Friday, July 3, 2009

Being Off

Summer is a barren season for me.

I usually have time off from work, and during the hectic, mad days just before this break, I have plans, concrete, substantial plans about what should be accomplished during the break. My father used to say that a holiday is not necessarily time off, but time to change the nature of work for a short while. So dutifully, I prioritize projects, categorize chores, even establish a time table. I also imagine the rest of my colleagues and students doing the same. By the end of this week, I had thought to be able to have a definite body of finished work, precipitated pearls that would vouch for my industrious nature and self-motivation.

But inevitably, like every Summer, I have nothing. Literally, the past week, I have measured out my life in coffee spoons and cat feedings.

I find I have lost the week to day dreaming, missing my child until I thought my entrails would spill out if I got up, sleeping very little, chatting online, reading, and watching episodes of Star Trek checked out from the public library. I didn't leave the house and forgot dates and days. I don't even remember the passage from 8:30am to 2pm. It has also been raining constantly, so the light outside has only heightened this atmosphere.

I went to the beach, once, during the week, hoping to catch the moon rise. But everything was a singular non-color, and the dimensions were all wrong. I couldn't see the horizon: the heavy, iron of the ocean had blended perfectly with the low swamp of the sky. There were no waves crashing against the sand; instead, the water lapped lethargically against itself. I didn't stay for long, since I can take a cosmic hint: it wasn't a good week for the beach.

I read that some of my friends have been doing yard work, catching up on syllabi, fixing up their house, visiting exotic locales, meeting each other for coffee and lunches, while I have beamed off the planet, orbiting Facebook like a lost asteroid.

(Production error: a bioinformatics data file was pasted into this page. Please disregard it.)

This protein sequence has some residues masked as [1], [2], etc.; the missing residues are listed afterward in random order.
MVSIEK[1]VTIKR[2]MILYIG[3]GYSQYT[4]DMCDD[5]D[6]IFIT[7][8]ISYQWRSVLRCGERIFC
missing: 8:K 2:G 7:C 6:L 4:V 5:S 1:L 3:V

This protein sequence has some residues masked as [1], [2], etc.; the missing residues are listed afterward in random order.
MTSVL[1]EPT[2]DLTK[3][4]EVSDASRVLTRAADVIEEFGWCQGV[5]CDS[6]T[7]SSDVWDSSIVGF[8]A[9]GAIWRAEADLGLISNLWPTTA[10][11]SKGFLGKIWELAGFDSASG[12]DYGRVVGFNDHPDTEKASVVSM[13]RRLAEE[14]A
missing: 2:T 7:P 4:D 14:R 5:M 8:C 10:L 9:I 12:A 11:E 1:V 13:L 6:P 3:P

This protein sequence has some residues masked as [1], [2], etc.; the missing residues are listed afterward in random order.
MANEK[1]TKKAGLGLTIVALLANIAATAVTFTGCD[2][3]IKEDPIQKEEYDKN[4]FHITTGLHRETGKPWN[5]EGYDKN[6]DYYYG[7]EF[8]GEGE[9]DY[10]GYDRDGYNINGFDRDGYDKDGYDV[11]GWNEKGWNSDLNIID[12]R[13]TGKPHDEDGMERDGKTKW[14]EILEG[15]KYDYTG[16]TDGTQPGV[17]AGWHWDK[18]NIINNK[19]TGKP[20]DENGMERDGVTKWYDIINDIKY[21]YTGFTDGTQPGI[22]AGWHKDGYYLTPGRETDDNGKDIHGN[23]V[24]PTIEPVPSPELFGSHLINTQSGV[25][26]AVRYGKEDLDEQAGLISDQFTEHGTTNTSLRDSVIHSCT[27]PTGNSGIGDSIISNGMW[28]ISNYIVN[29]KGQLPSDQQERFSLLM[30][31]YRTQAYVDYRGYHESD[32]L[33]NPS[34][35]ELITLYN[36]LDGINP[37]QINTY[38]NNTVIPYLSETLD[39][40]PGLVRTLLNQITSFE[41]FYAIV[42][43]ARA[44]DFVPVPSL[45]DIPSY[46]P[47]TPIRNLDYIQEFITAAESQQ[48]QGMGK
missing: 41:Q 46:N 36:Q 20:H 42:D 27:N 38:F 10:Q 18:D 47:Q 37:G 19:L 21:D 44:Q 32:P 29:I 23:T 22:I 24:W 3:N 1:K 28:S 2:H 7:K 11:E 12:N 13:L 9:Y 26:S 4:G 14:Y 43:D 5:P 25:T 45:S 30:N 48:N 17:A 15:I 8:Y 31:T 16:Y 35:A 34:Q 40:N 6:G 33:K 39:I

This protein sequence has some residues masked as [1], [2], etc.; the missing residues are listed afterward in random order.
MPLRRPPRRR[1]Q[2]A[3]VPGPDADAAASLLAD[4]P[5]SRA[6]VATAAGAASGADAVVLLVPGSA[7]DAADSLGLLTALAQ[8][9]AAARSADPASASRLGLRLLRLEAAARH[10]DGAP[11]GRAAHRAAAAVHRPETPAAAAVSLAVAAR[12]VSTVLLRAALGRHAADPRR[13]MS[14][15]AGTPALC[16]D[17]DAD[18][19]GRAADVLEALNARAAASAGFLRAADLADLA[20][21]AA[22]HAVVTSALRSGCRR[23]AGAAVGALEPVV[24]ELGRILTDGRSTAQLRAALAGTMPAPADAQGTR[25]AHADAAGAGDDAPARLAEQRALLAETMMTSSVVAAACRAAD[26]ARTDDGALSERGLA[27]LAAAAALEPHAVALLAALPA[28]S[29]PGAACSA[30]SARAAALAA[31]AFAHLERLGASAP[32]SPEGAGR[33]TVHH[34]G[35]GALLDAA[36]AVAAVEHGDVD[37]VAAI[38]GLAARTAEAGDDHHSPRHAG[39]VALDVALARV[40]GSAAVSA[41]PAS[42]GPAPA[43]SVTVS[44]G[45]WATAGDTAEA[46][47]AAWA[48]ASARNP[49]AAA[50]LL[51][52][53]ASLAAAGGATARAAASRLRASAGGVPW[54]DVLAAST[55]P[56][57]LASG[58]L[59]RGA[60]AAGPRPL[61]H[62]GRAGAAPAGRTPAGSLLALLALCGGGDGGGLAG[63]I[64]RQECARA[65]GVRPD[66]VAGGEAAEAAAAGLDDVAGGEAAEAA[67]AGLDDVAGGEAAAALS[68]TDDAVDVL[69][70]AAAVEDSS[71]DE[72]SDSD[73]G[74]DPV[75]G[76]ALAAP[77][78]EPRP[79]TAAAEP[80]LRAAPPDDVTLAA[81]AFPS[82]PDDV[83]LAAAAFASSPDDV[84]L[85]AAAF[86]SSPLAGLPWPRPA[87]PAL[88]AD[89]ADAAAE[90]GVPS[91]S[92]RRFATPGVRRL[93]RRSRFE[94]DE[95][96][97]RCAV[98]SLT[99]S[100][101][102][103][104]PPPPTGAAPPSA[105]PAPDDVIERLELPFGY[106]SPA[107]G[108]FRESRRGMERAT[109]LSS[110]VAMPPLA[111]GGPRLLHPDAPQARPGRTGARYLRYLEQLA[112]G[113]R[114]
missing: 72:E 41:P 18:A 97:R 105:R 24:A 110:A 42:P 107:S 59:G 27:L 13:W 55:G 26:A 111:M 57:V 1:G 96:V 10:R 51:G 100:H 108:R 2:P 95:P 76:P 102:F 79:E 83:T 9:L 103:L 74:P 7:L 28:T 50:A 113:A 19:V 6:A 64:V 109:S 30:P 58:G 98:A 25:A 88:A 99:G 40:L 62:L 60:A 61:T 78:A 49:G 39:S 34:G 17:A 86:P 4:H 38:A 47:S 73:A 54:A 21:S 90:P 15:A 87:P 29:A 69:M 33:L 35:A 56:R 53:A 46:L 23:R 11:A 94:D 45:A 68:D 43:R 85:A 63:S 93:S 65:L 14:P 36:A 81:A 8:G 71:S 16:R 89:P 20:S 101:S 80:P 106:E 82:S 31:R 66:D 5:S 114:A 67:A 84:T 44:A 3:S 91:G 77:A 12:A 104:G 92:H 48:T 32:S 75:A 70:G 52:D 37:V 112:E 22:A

However, I also know I need this staring-into-space time. Too often, I think, we forget to just be, get swallowed up in the intense busyness of finding work to justify our existence, to earn our keep. This blog belongs to one of those islands of liminal time, where nothing happens, because nothing is allowed to happen. This week, I don't believe is wasted time, since meaningful time wouldn't be exist if there were no time without meaning.

In an ideal world meaning and its opposite would be perfectly balanced. In other words, people would work only for half their waking hours. I sincerely believe that a deliberate denial of constant work is essential for meaningful, productive schedules.

There needs to be a non-definition to one's days, designations, even self-hood. I fantasize that's what vacations and break times were constructed for. However, sometimes, even on vacations, I find myself trying to cram in as much sight-seeing, things-to-do as I possibly can, which exhausts the spirit more than the body. So much of me gets used up, I am surprised I can spill out of the bed the following mornings, and mercury-like, run sporadically through another day, viscous and undefinable. This kind of vacation fails to do its work, and I find myself snatching my staring-into-space time while at my desk at work, or at the stove, cooking.

The week has been a chthonic time, twilight terrain, liminal space. It has been pregnant with possibilities: every hour, I had a wide array of choices, and I chose nothing, leaving the hour intact and unbroken. After a time of stasis like this, a time of hectic schedules follows, beginning with the end of 4th of July, and I know I won't get another break until next Summer.

The very mention of a specific day, date, and number signifies the end of my Dream. I am afraid it might be time to notice that the rains have stopped, the sun is high, the horizon very clear. I shall dislodge the cat and light a votive in my little temple-shrine; the day has begun.

1 comment:

  1. Wonderful ideas here--I'll return to this post whenever I need permission to loaf.

    Thanks!

    ReplyDelete

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